Doctor Who episode 732: The Impossible Planet (3/6/2006)
‘He has woven himself in the fabric of your life since the dawn of time. Some may call him Abaddon. Some may call him Krop Tor. Some may call him Satan or Lucifer.’ A 21st Century reimagining of Pyramids of Mars with an even more intricate trap for an imprisoned elder god, and Lovecraftian slave monsters instead of mummy servitors. After a series and a half that largely hewed to the Barry Letts and Terrance Dicks model of day-after-tomorrow invasions of Earth and a universe full of exotic aliens, not all of them bad, this is surprisingly refreshing. It’s a shame Sarah Jane didn’t stick around – this is right up her street.
Matt Jones creates a credible atmosphere of dread, with language older than the Time Lords, a voracious black hole that looks like the Eye of Sauron gazing lidless at the planet below as it’s ravaged by unimaginable forces. It’s a good idea to get the Doctor, Rose and the audience on first-name terms with the Sanctuary Base’s crew so that we feel something when they start to get picked off, so despite the vague overtones of Season 21 (and particularly Frontios) this never becomes a Sawardian massacre. The death of Scooti sets the tone – she was nice, and we liked her – so that Jones doesn’t have to keep labouring the same point for the rest of the story.
James Strong’s direction lives up to his name: this returns to the show’s cliched quarry location but at night and with some CGI embellishments that convincingly transform it into an underground cavern. The Ood look fantastic, and the discrepancy between their weird appearances and soft-spoken voices, particularly once they start issuing insane threats, works brilliantly: no wonder they were earmarked for a comeback. There’s pace, atmosphere and scale – everything demanded by the script. It’s very efficient.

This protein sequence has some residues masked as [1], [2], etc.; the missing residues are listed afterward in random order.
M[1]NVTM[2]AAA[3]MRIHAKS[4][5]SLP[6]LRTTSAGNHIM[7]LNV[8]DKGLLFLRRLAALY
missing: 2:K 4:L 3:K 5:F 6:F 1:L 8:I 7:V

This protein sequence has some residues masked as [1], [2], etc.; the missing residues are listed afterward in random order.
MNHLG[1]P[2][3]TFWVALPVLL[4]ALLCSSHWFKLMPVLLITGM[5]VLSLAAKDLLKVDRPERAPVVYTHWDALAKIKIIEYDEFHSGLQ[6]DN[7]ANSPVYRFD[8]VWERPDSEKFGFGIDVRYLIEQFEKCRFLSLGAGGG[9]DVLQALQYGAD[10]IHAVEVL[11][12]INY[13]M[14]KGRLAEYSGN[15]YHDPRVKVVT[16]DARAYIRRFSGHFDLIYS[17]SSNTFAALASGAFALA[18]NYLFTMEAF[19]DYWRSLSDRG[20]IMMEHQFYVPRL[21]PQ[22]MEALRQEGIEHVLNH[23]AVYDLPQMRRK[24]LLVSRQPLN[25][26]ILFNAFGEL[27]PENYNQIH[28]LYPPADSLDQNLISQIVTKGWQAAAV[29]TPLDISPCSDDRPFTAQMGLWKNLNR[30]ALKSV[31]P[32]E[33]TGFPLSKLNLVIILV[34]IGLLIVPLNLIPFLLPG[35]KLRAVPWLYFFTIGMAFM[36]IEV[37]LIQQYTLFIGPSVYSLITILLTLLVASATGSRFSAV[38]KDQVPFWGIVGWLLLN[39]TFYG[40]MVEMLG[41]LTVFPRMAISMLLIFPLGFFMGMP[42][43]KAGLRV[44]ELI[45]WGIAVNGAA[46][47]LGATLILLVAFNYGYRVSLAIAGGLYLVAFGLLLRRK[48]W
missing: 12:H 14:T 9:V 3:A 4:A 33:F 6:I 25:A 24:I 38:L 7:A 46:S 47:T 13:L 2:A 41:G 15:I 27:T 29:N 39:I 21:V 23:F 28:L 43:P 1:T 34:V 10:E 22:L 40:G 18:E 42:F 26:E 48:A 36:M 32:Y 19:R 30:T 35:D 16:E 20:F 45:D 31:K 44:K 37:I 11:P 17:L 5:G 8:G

Being critical, the Doctor and Rose are stuck in their later Series Two holding pattern, totally into each other to an almost irritating extent (although the Doctor’s reaction to Rose suggesting getting a mortgage together is interesting). This is deliberate: their smug humour at the idea of leaving in the TARDIS is clearly hubris leading rapidly to a pay-off. Beyond this, they don’t have much to do: Tennant is still being asked to do slightly annoying “wacky” things like demanding a hug from Flane; Piper broadly has to stand around asking questions just as she has in pretty much every episode since New Earth – even her outrage at the Oods’ enslavement quickly fades. Playing a standard old-school companion isn’t the worst thing in the world, and Piper does it well, but when she was set up as the central character of the first series this is a pretty vertiginous drop off.
Putting that aside, this looks good, it all works and the cliffhanger is intriguing even if it turns out to be a misdirect. It’s all perfectly solid.
Captain Walker is dispatched by an imperial official to investigate the black hole, neither noticing an Ood promising that the beast shall rise. A neat prelude given Walker is dead by the time the TARDIS arrives on Krop Tor.
Next Time: The Satan Pit